Water, Sanitation, & Hygiene: Life-Sustaining Services
It’s a bitter irony that the torrential rains of a tropical cyclone can leave millions of people without a drop of clean water. When Cyclone Nargis ravaged coastal Myanmar—claiming over 80,000 lives—survivors found that their wells and rice paddies were badly contaminated by brackish floodwaters. Safe drinking water was difficult to obtain; agriculture was nearly impossible.
Clean Water in Post-Nargis Myanmar
With half of its citizens already living below the poverty line, Myanmar would have had little chance of recovering from such sweeping destruction on its own. Fortunately, the world was watching. A generous outpouring of donations enabled Action Against Hunger to join with other organizations in stopping the spread of hunger, dehydration, and disease that often follow a disaster of this magnitude. Soon after the skies cleared, Action Against Hunger began airlifts into affected areas, bringing water purification kits, pumps—and seasoned field staff with the expertise needed to begin the recovery.
Action Against Hunger’s water, sanitation, and hygiene (WASH) programs played a crucial role in averting a second humanitarian catastrophe in post-cyclone Myanmar. But the beneficiaries of our programs are not always the victims of headline-grabbing tragedies. Our teams travel to remote communities all over the world, assessing conditions and providing assistance to people whose urgent needs might otherwise go unnoticed.
Supporting Returnees in Uganda
Mrs. Otto Rose, a mother of five from the Ugandan village of Pakiya, spent years in a displacement camp with her children. When the family was finally allowed to return home, they found that Pakiya’s only source of water was nearly dry. The community did what it could by digging new wells, but still the water would not flow.
An Action Against Hunger Water and Sanitation team visited Pakiya to assess the situation. Soon, a new water point was under construction. Meanwhile, Action Against Hunger distributed sanitation kits and began holding education sessions aimed at improving local water and sanitation practices.
The team gave the people of Pakiya a sustainable source of water, as well as the knowledge needed to care for this precious resource. The significance was not lost on Mrs. Otto, who was eager to join the newly-formed water committee. “All I want is to maintain the new water point like one of my children,” she said.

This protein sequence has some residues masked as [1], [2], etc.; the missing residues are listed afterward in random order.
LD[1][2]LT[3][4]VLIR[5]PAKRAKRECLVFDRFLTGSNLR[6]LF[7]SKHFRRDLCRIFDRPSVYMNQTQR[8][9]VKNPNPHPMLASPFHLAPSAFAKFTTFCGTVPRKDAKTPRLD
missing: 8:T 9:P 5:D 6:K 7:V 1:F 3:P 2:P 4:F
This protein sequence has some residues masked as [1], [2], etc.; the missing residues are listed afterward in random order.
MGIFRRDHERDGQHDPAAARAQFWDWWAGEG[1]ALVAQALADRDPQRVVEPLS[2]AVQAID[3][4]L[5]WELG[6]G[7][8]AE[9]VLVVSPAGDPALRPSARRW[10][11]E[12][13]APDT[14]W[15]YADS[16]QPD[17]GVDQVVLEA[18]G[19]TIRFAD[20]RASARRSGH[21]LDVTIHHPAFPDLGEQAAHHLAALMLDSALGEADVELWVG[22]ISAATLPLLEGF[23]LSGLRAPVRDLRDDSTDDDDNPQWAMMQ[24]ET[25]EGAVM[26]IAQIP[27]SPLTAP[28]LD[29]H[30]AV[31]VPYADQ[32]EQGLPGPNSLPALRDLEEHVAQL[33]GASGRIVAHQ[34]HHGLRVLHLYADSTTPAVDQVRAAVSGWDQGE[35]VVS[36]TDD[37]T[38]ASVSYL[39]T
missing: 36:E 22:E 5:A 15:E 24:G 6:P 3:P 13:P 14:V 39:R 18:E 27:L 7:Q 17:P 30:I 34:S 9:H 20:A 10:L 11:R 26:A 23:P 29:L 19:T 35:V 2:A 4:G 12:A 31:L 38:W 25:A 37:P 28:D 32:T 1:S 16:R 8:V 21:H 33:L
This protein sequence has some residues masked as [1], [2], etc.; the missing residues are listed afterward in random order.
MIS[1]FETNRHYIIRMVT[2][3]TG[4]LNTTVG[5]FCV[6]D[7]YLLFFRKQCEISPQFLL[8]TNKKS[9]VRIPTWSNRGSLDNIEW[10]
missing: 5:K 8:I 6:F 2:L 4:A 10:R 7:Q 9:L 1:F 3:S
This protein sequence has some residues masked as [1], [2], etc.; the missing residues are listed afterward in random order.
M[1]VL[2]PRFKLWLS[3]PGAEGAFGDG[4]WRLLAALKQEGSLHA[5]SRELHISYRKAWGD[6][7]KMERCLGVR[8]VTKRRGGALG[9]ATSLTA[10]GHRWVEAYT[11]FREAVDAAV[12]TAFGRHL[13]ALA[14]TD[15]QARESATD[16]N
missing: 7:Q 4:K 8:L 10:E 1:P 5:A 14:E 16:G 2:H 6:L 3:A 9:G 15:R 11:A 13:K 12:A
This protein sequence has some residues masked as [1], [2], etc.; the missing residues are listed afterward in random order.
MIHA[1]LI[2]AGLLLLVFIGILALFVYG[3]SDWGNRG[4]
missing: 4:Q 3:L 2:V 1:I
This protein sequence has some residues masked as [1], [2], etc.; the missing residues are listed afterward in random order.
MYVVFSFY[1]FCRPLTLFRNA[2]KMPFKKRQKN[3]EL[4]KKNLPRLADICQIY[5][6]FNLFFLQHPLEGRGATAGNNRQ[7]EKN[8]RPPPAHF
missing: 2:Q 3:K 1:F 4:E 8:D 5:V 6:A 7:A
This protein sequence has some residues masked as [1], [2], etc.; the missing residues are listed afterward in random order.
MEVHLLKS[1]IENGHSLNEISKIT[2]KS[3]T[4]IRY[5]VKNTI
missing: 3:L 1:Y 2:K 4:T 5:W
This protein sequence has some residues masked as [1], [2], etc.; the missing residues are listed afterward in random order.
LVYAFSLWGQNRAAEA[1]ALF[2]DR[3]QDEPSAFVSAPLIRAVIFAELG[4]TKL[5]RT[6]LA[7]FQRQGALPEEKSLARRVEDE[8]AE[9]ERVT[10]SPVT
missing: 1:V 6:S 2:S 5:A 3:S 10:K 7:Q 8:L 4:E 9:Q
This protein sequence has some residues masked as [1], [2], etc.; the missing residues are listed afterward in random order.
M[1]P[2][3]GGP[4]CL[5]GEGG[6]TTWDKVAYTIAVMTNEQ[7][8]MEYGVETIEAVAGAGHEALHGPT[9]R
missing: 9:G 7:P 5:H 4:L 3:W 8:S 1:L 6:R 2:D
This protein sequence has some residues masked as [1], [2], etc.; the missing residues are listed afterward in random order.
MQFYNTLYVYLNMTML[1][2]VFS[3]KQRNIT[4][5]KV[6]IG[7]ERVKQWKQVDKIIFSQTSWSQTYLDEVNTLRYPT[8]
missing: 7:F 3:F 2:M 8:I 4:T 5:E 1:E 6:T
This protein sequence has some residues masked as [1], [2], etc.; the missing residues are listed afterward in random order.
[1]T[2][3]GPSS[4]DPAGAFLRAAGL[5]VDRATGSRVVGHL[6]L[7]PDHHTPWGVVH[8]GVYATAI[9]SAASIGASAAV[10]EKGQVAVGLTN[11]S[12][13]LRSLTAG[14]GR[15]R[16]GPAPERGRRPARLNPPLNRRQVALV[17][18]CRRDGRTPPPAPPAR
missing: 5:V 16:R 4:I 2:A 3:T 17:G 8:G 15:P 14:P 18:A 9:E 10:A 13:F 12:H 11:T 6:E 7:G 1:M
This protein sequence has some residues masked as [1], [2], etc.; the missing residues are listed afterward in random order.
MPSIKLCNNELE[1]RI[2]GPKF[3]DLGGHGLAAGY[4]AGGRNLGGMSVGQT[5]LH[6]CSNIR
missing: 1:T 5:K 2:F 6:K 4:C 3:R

Congolese Refugees in Uganda
Although in Pakiya the Action Against Hunger team knew what they were facing, the mission is not always so clear-cut. In late 2008, Congolese refugees fleeing violence began crossing into western Uganda. Action Against Hunger sent a Water and Sanitation team to prepare for the influx expected at the Matanda camp. Within just a few weeks' time, there were 11,000 refugees living in the camp.
Matanda was intended as a transit center, meaning that people were supposed to stay for no more than one week before they were resettled. However, problems with the proposed resettlement areas meant that many refugees stayed at Matanda for months on end.
Working against challenging sanitation conditions and difficulties in the provision of water, Action Against Hunger was able to adapt to the changing mission at Matanda. “We were lucky that we had skilled and dedicated staff,” said Naruth Phadungchai, Action Against Hunger’s Head of Base in the region. Conditions at the camp steadily improved as the refugees began to resettle at Nakivale in mid-January.
For many of us, clean water and sanitary living conditions are the norm. But to 1 to 2.6 billion people around the world, they are only ambitious dreams. Whether responding to emergencies, improving conditions in isolated villages, or providing for thousands of refugees, Action Against Hunger’s Water and Sanitation programs improve the odds for people in peril.
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Facts about Hunger
925 million people suffer from hunger and malnutrition around the world.
Malnutrition affects 32.5% of children in developing countries.
1 out of every 6 infants are born with low birth weight due to undernutrition among pregnant women in developing countries.
1 out of every 3 people in developing countries are affected by vitamin and mineral deficiencies.
Hunger is number one on the list of the world's top 10 health risks. It kills more people every year than AIDS, malaria, and tuberculosis combined.